Data collected from the Great Reef Census is used by the marine science community, marine managers, conservation and industry groups to help understand the constantly changing and evolving condition of the Great Barrier Reef. The aim is to have citizen science data bolster the core science used in decision making and management of the Great Barrier Reef.

The Great Reef Census is a Citizens of the Great Barrier Reef project in partnership with University of Queensland, Great Barrier Reef Marine Park Authority, Australian Institute of Marine Science and James Cook University. 

Traditional Owners Granted First Cape York Heritage Area Water Licences

Traditional owners in the Cape York Peninsula Heritage Area have been granted water licences under the region’s water plan for the first time.

Minister for Water Glenn Butcher made the announcement as part of National Water Week – with this year’s theme of Caring for water and for Country. 

Minister Butcher said two water licences, accounting for more than 5000 megalitres, had been granted to a Traditional Owner group in the Coleman and Normanby catchments. 

“These water licences and the discussions leading up to them represent meaningful change towards collaborative resource management with Traditional Owners,” Mr Butcher said. 

“The CYPHA reserve, established under the Cape York Water Plan, provides for more than 485,000 megalitres of water reserved for Aboriginal People and Torres Strait Islanders in Cape York to achieve their social, economic and cultural aspirations.

“During the development of the water plan we heard from Traditional Owners who wanted a greater say in water resource management on Country. 

“We have provided this opportunity through the provisions of the water plan and the granting of water licences which enable eligible Aboriginal and Torres Strait Islander groups who manage Country to make decisions about if or how this water is used.”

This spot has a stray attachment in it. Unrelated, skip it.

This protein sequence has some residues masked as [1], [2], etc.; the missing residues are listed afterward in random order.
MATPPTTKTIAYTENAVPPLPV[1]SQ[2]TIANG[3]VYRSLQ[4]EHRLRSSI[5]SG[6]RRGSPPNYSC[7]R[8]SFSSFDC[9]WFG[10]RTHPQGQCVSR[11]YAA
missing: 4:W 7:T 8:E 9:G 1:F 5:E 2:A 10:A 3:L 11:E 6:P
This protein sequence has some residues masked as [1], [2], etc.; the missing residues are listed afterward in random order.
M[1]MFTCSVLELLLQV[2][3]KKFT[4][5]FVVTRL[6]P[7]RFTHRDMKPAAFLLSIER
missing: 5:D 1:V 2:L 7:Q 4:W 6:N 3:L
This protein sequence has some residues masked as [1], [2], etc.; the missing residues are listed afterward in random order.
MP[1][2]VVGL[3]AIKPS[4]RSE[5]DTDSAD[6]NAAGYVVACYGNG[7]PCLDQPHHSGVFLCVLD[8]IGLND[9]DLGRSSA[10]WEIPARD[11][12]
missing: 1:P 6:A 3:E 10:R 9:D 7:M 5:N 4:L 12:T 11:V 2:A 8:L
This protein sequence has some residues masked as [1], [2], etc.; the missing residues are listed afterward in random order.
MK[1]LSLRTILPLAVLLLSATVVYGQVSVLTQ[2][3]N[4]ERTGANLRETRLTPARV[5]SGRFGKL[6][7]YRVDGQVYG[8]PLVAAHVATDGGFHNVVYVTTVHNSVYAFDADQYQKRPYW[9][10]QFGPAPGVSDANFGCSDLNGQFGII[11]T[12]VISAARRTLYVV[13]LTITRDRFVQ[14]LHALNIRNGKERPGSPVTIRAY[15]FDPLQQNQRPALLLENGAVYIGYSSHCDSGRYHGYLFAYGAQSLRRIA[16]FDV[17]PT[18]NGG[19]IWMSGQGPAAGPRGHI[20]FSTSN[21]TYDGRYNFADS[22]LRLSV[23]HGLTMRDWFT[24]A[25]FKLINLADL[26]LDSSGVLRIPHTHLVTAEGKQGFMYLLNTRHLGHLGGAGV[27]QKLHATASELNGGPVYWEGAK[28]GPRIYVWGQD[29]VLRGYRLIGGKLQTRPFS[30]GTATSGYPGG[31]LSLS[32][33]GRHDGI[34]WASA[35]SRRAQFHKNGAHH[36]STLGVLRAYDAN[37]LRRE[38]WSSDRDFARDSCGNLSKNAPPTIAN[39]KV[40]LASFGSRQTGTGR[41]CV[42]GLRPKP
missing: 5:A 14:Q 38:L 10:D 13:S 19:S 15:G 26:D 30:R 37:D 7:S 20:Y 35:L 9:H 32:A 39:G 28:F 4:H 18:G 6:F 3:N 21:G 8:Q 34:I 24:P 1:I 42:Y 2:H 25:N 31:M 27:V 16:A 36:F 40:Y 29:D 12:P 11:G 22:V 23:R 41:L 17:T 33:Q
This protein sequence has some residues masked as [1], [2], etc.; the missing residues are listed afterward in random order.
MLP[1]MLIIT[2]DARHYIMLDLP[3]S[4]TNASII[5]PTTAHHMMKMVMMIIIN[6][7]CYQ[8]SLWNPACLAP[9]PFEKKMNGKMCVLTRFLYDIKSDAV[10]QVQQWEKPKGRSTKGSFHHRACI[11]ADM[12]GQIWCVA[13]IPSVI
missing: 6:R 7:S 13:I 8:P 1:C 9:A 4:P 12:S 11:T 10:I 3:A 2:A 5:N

FNQ Vaccination BLITZ this Saturday

Our largest vaccination blitz to date will take place this weekend and anyone yet to be vaccinated is encouraged to come forward and get their first dose.

The Super Saturday vaccination blitz will include pop-up vaccination clinics at up to 100 high schools across the state in addition to existing community vaccination locations.

Premier Annastacia Palaszczuk said the school pop-up clinics would be available across multiple regions this Saturday, with a focus on areas with low vaccination uptake.

“We need Queenslanders to vaccinate before it’s too late,” the Premier said.

“Vaccinations are the key to saving lives and reuniting Queenslanders with their friends and family.

“We’re working hard to make it as quick and easy as possible for all Queenslanders to get vaccinated.

“That’s why we’re establishing vaccination clinics at dozens of schools right throughout the state.

“Super Saturday is our largest vaccine push to date. If you’ve been saying you’ll just wait a bit before getting the vaccine – it’s time for you to come forward and get vaccinated now.”

Health Minister Yvette D’Ath reminds the public, “remember it takes at least five weeks to be fully protected from the vaccine.

“We cannot be complacent. Just because COVID-19 may not have reached your community yet does not mean it won’t.

“We need more of our regional Queenslanders to get vaccinated now to protect themselves, their loved ones and their communities.

“The vaccine is the best way to protect yourself against serious illness from COVID-19 and it is key to charting a course through the next stages of the pandemic.

For the full list of vaccination locations and opening times, visit the Queensland Health vaccination locations webpage.